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Today was jam packed with talks, presentations, programs, lectures, which ever term you prefer.

After the official welcome, Ernst van Jaarsveld kicked off with ‘Succulent Plant Exploration in Southern Africa – Cape Agulhas to Southern Angola’ and showed us the huge range of succulent plants that this area has to offer.  Many of the delegates had traveled in the area and could readily identify with most of the plants that we were shown but still learned some interesting facts about others. I spent 9 weeks travelling in South Africa and Namibia in 2012 and am making plans for another, shorter visit in 2016. Great speaker, great presentation, great plants!

Next was Queensland member Greg Daniels who spoke on ‘Granite and the unexpected’

Kim Holbrook followed with ‘In search of the Devil’. The devil in question was Stenocereus eruca, the Creeping Devil of Baja California and again, seeing images from an area that I have visited quite regularly during the last 6 years was wonderful.

Doug Binns took us into his collection and shared his interest for Discocactus with us. Again, I have been fortunate to see many of these plants in Nature and enjoyed an interesting chat with Doug over lunch.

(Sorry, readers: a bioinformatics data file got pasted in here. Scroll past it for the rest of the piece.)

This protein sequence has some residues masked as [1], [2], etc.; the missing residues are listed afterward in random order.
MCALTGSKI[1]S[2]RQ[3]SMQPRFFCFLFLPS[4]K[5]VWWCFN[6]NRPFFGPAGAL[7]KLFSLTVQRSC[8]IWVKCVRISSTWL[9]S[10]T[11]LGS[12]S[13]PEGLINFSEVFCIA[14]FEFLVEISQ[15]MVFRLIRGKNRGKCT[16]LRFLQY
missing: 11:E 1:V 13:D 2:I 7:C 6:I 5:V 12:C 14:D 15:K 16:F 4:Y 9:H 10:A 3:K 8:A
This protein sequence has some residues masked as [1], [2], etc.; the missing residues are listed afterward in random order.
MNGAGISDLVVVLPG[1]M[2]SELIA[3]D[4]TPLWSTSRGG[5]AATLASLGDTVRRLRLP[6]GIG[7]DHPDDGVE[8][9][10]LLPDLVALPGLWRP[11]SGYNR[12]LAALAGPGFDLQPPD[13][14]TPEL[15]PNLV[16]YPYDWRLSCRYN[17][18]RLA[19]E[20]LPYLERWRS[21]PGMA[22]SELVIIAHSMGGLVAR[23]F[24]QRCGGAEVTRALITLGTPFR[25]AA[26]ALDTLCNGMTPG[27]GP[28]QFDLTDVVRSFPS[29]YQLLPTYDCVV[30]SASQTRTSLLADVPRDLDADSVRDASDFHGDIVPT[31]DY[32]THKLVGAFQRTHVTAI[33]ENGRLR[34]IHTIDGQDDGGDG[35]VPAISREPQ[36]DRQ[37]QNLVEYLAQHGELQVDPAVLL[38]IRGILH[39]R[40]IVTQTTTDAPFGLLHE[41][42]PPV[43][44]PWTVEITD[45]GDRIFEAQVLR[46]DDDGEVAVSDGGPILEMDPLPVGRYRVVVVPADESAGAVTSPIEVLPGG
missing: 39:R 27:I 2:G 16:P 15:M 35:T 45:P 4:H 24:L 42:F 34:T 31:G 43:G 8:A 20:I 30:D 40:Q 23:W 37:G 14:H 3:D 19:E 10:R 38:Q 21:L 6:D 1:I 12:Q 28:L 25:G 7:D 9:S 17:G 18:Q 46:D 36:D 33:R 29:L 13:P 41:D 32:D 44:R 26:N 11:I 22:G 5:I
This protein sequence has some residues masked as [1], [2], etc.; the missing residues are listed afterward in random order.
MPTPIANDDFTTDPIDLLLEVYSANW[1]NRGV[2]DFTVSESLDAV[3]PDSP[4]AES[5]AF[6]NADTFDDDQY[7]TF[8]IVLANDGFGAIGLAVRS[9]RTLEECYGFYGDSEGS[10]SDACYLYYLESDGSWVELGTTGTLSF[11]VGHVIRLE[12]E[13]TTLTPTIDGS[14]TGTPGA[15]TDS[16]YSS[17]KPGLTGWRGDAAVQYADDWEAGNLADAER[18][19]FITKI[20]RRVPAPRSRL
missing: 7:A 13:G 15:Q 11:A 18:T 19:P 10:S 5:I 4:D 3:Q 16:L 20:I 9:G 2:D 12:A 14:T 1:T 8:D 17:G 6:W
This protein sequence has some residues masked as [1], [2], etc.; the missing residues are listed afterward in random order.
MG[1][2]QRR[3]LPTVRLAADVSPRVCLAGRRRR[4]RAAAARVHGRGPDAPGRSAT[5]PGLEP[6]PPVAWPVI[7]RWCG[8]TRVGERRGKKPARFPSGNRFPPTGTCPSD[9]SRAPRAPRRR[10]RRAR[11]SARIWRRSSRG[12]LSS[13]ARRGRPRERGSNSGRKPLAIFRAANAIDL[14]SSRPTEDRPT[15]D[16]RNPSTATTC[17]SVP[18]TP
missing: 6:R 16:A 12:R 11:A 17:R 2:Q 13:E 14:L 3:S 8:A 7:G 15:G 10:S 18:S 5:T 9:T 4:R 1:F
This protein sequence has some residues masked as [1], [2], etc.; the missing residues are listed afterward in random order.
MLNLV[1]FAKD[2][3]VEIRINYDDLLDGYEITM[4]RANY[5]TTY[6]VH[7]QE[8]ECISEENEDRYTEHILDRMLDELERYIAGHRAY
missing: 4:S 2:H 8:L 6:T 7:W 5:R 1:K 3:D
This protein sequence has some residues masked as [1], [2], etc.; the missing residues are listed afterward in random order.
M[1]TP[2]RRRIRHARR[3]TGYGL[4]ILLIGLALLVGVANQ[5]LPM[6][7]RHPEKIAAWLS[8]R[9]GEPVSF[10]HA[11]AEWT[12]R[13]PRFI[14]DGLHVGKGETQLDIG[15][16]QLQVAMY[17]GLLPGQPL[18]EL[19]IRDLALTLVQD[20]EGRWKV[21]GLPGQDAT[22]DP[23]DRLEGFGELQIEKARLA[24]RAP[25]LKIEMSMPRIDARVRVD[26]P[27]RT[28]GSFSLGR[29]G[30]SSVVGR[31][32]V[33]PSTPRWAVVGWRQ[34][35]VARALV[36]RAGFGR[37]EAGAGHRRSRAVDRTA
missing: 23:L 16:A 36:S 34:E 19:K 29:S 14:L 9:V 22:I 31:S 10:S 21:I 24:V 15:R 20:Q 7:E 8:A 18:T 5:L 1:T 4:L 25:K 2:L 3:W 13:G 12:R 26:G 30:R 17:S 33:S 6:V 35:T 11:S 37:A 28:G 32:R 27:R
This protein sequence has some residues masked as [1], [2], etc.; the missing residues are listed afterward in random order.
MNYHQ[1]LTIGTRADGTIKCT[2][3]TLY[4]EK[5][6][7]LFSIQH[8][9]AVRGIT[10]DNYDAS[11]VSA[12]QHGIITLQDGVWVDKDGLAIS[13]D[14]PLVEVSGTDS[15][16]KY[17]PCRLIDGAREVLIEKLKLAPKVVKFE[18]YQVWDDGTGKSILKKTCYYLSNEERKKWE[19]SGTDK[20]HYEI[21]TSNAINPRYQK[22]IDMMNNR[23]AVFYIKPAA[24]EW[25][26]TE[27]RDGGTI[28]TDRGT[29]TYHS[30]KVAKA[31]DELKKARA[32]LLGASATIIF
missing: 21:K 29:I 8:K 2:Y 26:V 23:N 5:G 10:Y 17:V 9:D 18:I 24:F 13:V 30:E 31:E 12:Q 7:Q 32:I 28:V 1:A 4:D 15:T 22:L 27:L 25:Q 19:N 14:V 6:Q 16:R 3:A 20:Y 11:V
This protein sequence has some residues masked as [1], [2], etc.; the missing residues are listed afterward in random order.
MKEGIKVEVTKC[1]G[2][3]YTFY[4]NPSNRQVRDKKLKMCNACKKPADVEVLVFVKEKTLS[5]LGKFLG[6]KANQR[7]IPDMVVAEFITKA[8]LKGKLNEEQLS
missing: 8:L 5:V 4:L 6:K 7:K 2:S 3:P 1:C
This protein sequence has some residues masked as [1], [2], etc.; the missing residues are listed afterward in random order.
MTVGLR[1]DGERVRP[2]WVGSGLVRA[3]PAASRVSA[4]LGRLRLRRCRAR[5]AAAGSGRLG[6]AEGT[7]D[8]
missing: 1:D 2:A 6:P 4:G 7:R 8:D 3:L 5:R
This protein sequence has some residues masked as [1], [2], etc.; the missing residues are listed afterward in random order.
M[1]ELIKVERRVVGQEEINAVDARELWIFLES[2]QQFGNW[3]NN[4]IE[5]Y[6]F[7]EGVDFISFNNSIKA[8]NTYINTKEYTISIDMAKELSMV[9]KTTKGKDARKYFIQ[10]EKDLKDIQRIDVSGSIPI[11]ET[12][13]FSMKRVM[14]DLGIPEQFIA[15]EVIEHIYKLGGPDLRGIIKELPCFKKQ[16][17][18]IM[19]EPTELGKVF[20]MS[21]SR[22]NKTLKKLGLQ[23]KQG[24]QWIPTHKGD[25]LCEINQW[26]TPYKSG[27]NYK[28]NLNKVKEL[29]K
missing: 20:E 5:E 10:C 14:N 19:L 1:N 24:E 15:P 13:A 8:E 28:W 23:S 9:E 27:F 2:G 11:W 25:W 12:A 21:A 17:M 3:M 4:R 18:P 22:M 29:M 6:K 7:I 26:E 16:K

David Bromwich told us that The Limit is the Sky where we were encouraged to try to see the world from the plant’s point of view. All plants need light to survive and grow, but there is more to light than we can see. David moved through a fellow member’s garden with various tools to measure the amounts of visible and invisible (to humans) light and how this affected plant growth. Any presentation that triggers further reading later on is great by me and I moved a few things around in my conservatory since I have been home, where plants are stacked 4 high protected from moisture and the cold to see them through winter .

Time for lunch and plant sales and 75 minutes later, back to the hall for Attila Kapitany who enthused about Two Other Stars of California – Dudleya and Agave. In May 2014 he had a similar journey of discovery for both these genera that I have enjoyed on visits to California, guided by Eunice Thompson’s enthusiasm for these plants. Kelly Griifin seems to be at the root of generating interest in these and we saw some great images of the taxonomic mystery that Dudleyas can present, where plants in habitat readily hybridise creating a challenge for those who need names for the plants that they photograph. The Agaves that Attila showed us were in the variable Agave utahensis group. Again, it triggered memories of a trip in the Californian and Nevada deserts, ‘stalking’ the Agaves. The flower stalks of these plants not only announce the death of the plants, but guide Agave tourists to their habitats high on the hills. To make this a greater challenge, many stalks are knocked over as collectors hunt for the seed, so that knowing where to start your hunt can be very useful.

I had traveled with Attila and his wife in Chile and 2001 and meeting them again made the 13 years that had passed melt away. We’ll meet again, who knows where!